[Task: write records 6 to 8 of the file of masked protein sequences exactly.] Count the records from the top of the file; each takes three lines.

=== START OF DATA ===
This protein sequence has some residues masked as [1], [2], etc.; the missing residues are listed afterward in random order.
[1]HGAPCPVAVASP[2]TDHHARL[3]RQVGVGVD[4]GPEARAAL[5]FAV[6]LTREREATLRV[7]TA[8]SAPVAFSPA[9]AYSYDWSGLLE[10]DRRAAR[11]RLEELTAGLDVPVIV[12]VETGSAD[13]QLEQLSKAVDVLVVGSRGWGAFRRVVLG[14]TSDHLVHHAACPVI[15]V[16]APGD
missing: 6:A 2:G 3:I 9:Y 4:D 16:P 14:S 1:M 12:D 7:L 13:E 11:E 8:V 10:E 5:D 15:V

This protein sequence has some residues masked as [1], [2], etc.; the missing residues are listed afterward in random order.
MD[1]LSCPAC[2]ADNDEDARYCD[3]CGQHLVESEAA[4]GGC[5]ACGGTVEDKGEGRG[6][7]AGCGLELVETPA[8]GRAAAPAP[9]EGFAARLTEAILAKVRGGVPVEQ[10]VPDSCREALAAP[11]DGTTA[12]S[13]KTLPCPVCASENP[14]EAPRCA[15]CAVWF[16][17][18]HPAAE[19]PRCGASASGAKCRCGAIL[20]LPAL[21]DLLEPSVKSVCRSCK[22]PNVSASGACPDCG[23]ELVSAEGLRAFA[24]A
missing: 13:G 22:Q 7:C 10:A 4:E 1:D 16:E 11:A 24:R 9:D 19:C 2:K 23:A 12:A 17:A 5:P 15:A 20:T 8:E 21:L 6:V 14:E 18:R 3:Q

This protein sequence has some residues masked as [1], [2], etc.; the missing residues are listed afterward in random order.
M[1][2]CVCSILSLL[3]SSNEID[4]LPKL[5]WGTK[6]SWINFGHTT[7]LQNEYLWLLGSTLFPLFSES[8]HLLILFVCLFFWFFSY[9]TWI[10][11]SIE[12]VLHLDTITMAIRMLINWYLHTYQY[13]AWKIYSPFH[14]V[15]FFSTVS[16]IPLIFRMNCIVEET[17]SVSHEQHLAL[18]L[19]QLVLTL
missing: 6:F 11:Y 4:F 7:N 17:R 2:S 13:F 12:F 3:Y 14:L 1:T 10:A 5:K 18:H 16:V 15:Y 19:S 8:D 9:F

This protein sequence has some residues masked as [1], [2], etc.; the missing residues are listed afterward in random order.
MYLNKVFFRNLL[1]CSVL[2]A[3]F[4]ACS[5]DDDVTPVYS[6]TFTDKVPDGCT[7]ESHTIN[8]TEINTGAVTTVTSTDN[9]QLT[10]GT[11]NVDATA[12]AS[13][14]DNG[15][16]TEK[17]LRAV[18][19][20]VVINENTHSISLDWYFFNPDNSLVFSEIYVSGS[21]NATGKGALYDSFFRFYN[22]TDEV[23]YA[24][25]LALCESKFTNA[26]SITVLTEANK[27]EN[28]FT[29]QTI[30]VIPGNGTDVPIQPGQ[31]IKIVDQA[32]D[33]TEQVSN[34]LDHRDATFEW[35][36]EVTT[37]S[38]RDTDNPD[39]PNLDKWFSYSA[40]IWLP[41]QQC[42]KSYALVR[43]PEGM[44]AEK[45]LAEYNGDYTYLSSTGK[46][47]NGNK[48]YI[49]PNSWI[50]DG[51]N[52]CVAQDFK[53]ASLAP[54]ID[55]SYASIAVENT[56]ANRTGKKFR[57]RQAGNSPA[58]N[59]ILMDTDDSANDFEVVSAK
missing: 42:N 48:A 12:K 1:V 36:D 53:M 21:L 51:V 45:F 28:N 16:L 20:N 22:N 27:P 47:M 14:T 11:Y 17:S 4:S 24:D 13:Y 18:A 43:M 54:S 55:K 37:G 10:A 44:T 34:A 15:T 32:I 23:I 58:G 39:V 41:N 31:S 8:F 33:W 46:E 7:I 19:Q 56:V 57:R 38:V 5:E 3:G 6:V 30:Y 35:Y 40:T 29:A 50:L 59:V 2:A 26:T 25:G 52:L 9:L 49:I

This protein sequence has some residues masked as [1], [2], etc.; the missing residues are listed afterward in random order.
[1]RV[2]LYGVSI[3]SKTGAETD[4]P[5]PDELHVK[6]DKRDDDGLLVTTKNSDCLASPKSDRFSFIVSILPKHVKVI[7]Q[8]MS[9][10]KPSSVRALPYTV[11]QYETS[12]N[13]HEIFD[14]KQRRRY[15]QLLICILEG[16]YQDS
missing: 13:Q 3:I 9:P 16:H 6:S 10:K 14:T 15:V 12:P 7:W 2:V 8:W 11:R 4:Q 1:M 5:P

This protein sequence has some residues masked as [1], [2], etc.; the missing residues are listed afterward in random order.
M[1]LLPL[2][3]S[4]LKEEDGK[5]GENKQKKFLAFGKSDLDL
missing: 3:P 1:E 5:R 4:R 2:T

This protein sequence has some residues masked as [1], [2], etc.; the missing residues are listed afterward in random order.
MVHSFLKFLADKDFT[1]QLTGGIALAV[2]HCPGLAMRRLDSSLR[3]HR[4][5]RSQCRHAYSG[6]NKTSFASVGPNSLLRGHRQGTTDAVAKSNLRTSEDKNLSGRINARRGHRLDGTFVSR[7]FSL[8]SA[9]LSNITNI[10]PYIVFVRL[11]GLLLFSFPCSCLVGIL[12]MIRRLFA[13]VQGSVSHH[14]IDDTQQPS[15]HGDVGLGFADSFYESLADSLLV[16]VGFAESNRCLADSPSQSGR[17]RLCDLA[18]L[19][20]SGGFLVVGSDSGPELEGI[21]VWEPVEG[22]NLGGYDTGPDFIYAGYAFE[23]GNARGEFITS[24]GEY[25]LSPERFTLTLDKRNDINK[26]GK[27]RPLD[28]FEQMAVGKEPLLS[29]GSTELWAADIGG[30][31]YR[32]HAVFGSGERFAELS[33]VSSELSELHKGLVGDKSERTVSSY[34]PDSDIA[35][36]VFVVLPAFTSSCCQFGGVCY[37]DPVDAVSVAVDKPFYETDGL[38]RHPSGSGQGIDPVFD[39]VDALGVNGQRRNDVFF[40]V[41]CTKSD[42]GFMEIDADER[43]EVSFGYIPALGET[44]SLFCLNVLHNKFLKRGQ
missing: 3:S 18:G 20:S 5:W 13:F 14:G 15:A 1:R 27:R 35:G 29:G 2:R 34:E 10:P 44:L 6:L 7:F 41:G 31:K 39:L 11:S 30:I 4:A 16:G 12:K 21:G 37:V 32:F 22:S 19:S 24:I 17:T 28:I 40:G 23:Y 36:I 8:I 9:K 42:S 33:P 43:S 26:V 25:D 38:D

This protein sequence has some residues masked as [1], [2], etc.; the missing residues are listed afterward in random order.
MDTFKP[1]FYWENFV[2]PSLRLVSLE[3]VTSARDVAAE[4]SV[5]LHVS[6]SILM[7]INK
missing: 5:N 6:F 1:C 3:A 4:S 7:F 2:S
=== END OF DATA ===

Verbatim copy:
This protein sequence has some residues masked as [1], [2], etc.; the missing residues are listed afterward in random order.
M[1]LLPL[2][3]S[4]LKEEDGK[5]GENKQKKFLAFGKSDLDL
missing: 3:P 1:E 5:R 4:R 2:T

This protein sequence has some residues masked as [1], [2], etc.; the missing residues are listed afterward in random order.
MVHSFLKFLADKDFT[1]QLTGGIALAV[2]HCPGLAMRRLDSSLR[3]HR[4][5]RSQCRHAYSG[6]NKTSFASVGPNSLLRGHRQGTTDAVAKSNLRTSEDKNLSGRINARRGHRLDGTFVSR[7]FSL[8]SA[9]LSNITNI[10]PYIVFVRL[11]GLLLFSFPCSCLVGIL[12]MIRRLFA[13]VQGSVSHH[14]IDDTQQPS[15]HGDVGLGFADSFYESLADSLLV[16]VGFAESNRCLADSPSQSGR[17]RLCDLA[18]L[19][20]SGGFLVVGSDSGPELEGI[21]VWEPVEG[22]NLGGYDTGPDFIYAGYAFE[23]GNARGEFITS[24]GEY[25]LSPERFTLTLDKRNDINK[26]GK[27]RPLD[28]FEQMAVGKEPLLS[29]GSTELWAADIGG[30][31]YR[32]HAVFGSGERFAELS[33]VSSELSELHKGLVGDKSERTVSSY[34]PDSDIA[35][36]VFVVLPAFTSSCCQFGGVCY[37]DPVDAVSVAVDKPFYETDGL[38]RHPSGSGQGIDPVFD[39]VDALGVNGQRRNDVFF[40]V[41]CTKSD[42]GFMEIDADER[43]EVSFGYIPALGET[44]SLFCLNVLHNKFLKRGQ
missing: 3:S 18:G 20:S 5:W 13:F 14:G 15:A 1:R 27:R 35:G 29:G 2:R 34:E 10:P 44:L 6:L 7:F 41:G 31:K 39:L 11:S 30:I 4:A 16:G 12:K 21:G 37:V 32:F 22:S 19:S 24:I 17:T 28:I 40:G 23:Y 36:I 8:I 9:K 42:S 33:P 43:S 26:V 25:D 38:D

This protein sequence has some residues masked as [1], [2], etc.; the missing residues are listed afterward in random order.
MDTFKP[1]FYWENFV[2]PSLRLVSLE[3]VTSARDVAAE[4]SV[5]LHVS[6]SILM[7]INK
missing: 5:N 6:F 1:C 3:A 4:S 7:F 2:S